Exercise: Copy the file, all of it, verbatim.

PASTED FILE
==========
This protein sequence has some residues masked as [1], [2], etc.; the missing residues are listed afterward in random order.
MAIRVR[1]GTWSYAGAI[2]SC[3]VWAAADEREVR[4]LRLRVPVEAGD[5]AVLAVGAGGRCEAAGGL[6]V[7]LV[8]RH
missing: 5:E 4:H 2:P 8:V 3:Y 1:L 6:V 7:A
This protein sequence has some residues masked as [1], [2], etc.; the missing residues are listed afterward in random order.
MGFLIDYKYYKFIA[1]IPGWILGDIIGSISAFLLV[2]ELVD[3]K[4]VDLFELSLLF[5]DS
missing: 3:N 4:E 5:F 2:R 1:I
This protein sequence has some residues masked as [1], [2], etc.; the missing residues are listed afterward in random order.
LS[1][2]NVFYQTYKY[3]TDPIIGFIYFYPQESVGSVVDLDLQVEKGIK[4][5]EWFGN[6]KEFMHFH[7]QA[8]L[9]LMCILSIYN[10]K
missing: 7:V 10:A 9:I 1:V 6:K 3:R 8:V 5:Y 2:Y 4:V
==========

This protein sequence has some residues masked as [1], [2], etc.; the missing residues are listed afterward in random order.
MAIRVR[1]GTWSYAGAI[2]SC[3]VWAAADEREVR[4]LRLRVPVEAGD[5]AVLAVGAGGRCEAAGGL[6]V[7]LV[8]RH
missing: 5:E 4:H 2:P 8:V 3:Y 1:L 6:V 7:A
This protein sequence has some residues masked as [1], [2], etc.; the missing residues are listed afterward in random order.
MGFLIDYKYYKFIA[1]IPGWILGDIIGSISAFLLV[2]ELVD[3]K[4]VDLFELSLLF[5]DS
missing: 3:N 4:E 5:F 2:R 1:I
This protein sequence has some residues masked as [1], [2], etc.; the missing residues are listed afterward in random order.
LS[1][2]NVFYQTYKY[3]TDPIIGFIYFYPQESVGSVVDLDLQVEKGIK[4][5]EWFGN[6]KEFMHFH[7]QA[8]L[9]LMCILSIYN[10]K
missing: 7:V 10:A 9:I 1:V 6:K 3:R 8:V 5:Y 2:Y 4:V